The earlier part of the memoir, covering approximately the years of 1850 through 1860, is a valuable source of information concerning the plantation life of that era. Of particular interest are Ferebee's detailed descriptions of the life and work of the Negro slaves (pp. 3-11), including accounts of slave morals and customs (pp. 4, 7). Also relative to this period are Ferebee's accounts of the value and status of the slaves in the 1850s (p. 7) and problems with runaways (pp. 1-2), as well as the role of the "nigger buyers" (pp. 3-4), "nigger catchers," and night patrollers in society (pp. 7, 10). The role of the mistress of the plantation, her obligations to the slaves (p. 5), and her work at harvest time (p. 11) also are discussed.
In January 1858, the Ferebee family moved to Norfolk, Virginia. Of significance during this period are Ferebee's accounts of his schooling (pp. 13-14) and living conditions in pre-war Norfolk (pp. 14-16).
During the Civil War, the Ferebee family lived both in Norfolk, and Oxford, N.C. Of interest during these years (1861-1865), are Ferebee's accounts of the economic hardships caused by the war (p. 19). Also of significance are the accounts of his mother smuggling goods through Union lines situated around South Mills, N.C., and Norfolk (p. 18), as well as references to his father's cavalry career, including his pay scale and the conditions at winter camp near Garysburg, N.C. (pp. 18, 20).
Of importance during the post-war years are Ferebee's accounts of the cruel punishment inflicted upon freed slaves by officers of the Freedmen's Bureau in Oxford,N.C. (p. 22). Also of interest during this era are the descriptions of civil unrest, his opinion of the carpetbag government, and his brief mention of Ku Klux Klan activities (pp. 23-24).
In October, 1867, Nelson Ferebee entered the University of Maryland medical school. After graduating in 1871, and finding the practice of a country doctor intolerable, he enlisted in the Navy in September, 1872, as an assistant surgeon (p. 26). His first assignment worth of note was on the USS
PORTSMOUTH in 1872 and 1873. As the
PORTSMOUTH was a ship of the old line, Ferebee's descriptions of the vessel enables the researcher to visualize the living conditions of the nineteenth century sailor (pp. 26-34). Also of significance during the Portsmouth cruise are Ferebee's accounts of the Neptune ceremony performed while crossing the equator (pp. 35-37). Ferebee also describes the social life and customs of Hawaiians encountered during an 1875 cruise on the
PORTSMOUTH (pp. 58-61).
Other cruises of research value include Ferebee's duty on the USS
PENSACOLA in 1873, during which time he traveled the Peruvian countryside and observed Peruvian bullfights (pp. 38-51).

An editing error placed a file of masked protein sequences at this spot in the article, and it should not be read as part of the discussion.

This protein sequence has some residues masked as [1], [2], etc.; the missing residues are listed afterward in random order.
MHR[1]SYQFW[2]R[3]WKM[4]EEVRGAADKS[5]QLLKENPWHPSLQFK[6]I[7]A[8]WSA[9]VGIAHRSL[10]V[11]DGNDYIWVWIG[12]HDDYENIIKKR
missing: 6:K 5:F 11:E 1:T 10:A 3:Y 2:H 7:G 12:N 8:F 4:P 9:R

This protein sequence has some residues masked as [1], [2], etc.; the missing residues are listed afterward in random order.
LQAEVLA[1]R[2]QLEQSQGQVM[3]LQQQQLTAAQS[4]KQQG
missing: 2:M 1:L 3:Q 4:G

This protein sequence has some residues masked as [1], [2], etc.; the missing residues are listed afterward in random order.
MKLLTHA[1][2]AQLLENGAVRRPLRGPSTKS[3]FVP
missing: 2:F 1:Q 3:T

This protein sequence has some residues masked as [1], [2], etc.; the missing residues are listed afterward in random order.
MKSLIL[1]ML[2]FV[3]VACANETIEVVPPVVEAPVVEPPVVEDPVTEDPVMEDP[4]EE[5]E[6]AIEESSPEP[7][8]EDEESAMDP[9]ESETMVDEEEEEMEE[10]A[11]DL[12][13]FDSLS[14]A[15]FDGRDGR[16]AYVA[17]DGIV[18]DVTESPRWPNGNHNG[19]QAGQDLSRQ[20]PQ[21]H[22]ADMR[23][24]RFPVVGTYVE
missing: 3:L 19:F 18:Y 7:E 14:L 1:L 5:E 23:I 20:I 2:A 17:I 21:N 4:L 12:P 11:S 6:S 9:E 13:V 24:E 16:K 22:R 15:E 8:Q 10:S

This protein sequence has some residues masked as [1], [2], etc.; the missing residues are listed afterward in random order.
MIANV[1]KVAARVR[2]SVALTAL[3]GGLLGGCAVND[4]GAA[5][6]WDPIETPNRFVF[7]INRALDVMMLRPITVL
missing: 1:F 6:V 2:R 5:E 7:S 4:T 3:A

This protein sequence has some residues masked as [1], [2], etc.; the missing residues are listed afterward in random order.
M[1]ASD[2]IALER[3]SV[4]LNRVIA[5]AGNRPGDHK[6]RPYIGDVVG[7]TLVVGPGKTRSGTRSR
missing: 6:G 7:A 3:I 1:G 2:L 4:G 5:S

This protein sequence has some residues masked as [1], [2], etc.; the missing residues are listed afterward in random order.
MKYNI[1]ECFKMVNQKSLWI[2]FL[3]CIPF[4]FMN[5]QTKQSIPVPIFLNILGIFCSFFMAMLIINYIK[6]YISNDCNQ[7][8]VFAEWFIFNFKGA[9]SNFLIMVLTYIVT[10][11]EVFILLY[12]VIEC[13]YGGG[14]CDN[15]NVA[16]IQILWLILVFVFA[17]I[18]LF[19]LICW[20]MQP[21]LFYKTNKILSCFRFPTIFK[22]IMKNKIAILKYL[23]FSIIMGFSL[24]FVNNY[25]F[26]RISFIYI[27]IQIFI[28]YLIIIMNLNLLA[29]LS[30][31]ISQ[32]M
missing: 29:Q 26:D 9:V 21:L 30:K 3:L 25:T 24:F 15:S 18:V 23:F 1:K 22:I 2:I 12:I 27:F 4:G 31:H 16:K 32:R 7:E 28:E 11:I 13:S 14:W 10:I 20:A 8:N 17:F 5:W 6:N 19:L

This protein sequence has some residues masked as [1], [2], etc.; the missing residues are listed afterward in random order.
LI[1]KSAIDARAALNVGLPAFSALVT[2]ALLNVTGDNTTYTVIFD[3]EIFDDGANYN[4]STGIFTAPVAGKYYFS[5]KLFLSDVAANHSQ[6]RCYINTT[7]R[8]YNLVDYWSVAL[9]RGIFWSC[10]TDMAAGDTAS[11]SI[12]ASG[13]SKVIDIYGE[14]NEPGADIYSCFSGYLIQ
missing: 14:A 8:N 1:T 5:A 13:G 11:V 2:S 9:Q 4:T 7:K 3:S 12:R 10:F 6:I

PENSACOLA, Ferebee was transferred to the
JAMESTOWN at Sitka, Alaska (pp. 65-78). Topics of interest include Ferebee's descriptions of the native villages, the customs and social life of the Alaskan Indians, and his impressions of the Alaskan countryside (pp. 65-78). Ferebee also includes an amusing poem concerning Thanksgiving, "The Jamestown's Proclamation."
JAMESTOWN, Ferebee was ordered to the USS
TRENTON and was stationed in the Asiatic Squadron at Chemulpo, Korea. Ferebee relates his impressions of the Korean natives and their reaction to U.S. Naval personnel (pp. 83-88).
Ferebee's last major duty was on the USS
INDIANA during the Spanish-American War. Comments concerning this period give an excellent day-to-day account of the war, including the destruction of the
MAINE in Havana Harbor (pp. 157-158). Also of interest are Ferebee's impressions of the performance of the Army (pp. 192-193), the Navy (pp. 157-231), and the Marines (pp. 192-195, 207). Also worthy of mention is his brief statement concerning the rescue of the Rough Riders by the Negro troops of the 10th Cavalry (p. 193). Of particular significance are the accounts of the U.S. blockade, the ships captured by American vessels (pp. 158-217), and captured communiqués of the Spanish fleet (pp. 189-191). Important battles discussed include the Battle of Santiago Bay in which the Spanish fleet was destroyed (pp. 199-217) and the fall of the town of Santiago (pp. 199-217).
At the end of the Spanish-American War, Ferebee was transferred to Washington Naval Yard where he remained until his retirement in 1904.
This collection also includes copies of letters (1822-1884) from several members of the MacPherson, Gregory, and Ferebee families. Of particular interest is Nelson Ferebee's letter (June, 1884) describing the clothing and poor housing of Koreans at Chemulpo. Also included are a sketch of Ferebee's room aboard the
JAMESTOWN (1879-1881); his grade reports from Oxford Classical, Mathematical, and Scientific School (1865, undated); the grade report of Miss Mary Ferebee at Oxford Female Seminary (December, 1887); and Bible records for the Ferebee and MacPherson families.